“Short of general revenues,” the CTIA said, “significant elements of the economy, such as digital advertisers, online marketplaces, and streaming services, rely heavily on broadband networks and leverage the availability of broadband service to generate enormous amounts of revenue.”

Added the IIA: “If adding an $8 billion line item to the annual Congressional budget is deemed unworkable, an alternative approach that should be considered is expanding the USF contribution base to include revenues from large internet companies.”

Big Tech must pay

AT&T said if its general tax proposal cannot be adopted, it should look to expand the base to include big technology platforms, whose business models it said “depend on, and now dominate, the internet ecosystem.”

Verizon recommended the commission broaden the base to online platforms with a “specified number of active users or meet certain sales or market capitalization thresholds,” a recommendation made by FCC Commissioner Brendan Carr in a Newsweek op-ed last year that FCC Chairwoman Jessica Rosenworcel called “intriguing” and that received some Republican support. FCC Commissioner Nathan Simington also raised the idea in an interview in September.

The NCTA Rural Broadband Association is similarly recommending that the FCC move toward requiring contributions from large firms “whose video streaming and other “Internet-based businesses depend substantially on the availability and affordability of robust broadband services throughout the country.”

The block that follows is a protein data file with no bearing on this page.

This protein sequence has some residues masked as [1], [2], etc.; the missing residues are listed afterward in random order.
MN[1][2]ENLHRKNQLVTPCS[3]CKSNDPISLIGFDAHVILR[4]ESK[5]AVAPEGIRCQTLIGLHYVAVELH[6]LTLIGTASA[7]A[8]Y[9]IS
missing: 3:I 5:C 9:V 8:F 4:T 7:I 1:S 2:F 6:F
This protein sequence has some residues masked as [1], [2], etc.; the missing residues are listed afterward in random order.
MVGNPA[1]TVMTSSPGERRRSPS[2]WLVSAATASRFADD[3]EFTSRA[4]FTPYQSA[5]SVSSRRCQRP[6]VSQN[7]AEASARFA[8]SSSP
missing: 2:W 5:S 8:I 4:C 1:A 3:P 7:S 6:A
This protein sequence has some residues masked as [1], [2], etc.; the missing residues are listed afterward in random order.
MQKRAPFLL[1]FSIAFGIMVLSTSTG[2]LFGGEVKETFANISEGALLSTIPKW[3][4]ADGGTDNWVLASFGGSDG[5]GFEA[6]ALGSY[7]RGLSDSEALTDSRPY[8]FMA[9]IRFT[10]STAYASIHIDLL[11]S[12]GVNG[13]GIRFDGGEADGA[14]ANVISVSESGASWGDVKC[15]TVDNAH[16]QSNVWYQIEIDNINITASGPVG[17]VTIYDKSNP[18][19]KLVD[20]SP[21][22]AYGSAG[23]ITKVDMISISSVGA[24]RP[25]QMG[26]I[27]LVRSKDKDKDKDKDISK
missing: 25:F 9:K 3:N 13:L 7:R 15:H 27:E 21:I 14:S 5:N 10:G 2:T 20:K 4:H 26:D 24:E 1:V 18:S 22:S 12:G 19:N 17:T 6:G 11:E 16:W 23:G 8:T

The Coalition of Rural Wireless Carriers, the non-profit Free State Foundation, and a coalition of academics and policy scholars have also called for the opening of the fund to big technology platforms. The academics and policy scholars argued that it’s not fair that consumers or certain telecom companies are burdened by the weight of the USF and instead should be put onto the “half a dozen tech companies…responsible for as much as 80 percent of network traffic at peak time.”

Bring in broadband revenues

As calls for a possible Big Tech tax were emerging, Carol Mattey, a former deputy chief of the Federal Communications Commission, released a report in September calling for the FCC to broaden the base to include broadband revenues. The report was followed up by calls for Congress to stabilize the fund and for the FCC to take immediate unilateral action because, proponents said, the agency had the jurisdiction to do so.

Advocacy group Public Knowledge, trade associations INCOMPAS and USTelecom, the Rural Wireless Association, the Coalition of Rural Wireless Carriers, and non-profit broadband advocate Benton Institute also proposed that the FCC bring in broadband revenues, which some said can be implemented quickly.

Benton, however, went further to caution against general taxation, calling it “ill advised and, indeed, extremely dangerous.

“Even with multiyear appropriations (something which is very difficult to accomplish legislatively for both political and technical reasons), leaving USF to the vagaries of the appropriations process would unquestionably conflict with the established – and essential – objective of maintaining a specific and predictable funding mechanism, and would likely endanger the need to provide sufficient funding as well.”

It was a position supported by Chris Nelson, vice chairman of the South Dakota Public Utilities Commission, who said in a debate about USF reform last year that a general appropriations item would mean the fund’s makeup could swing from year-to-year with lawmaker turnover.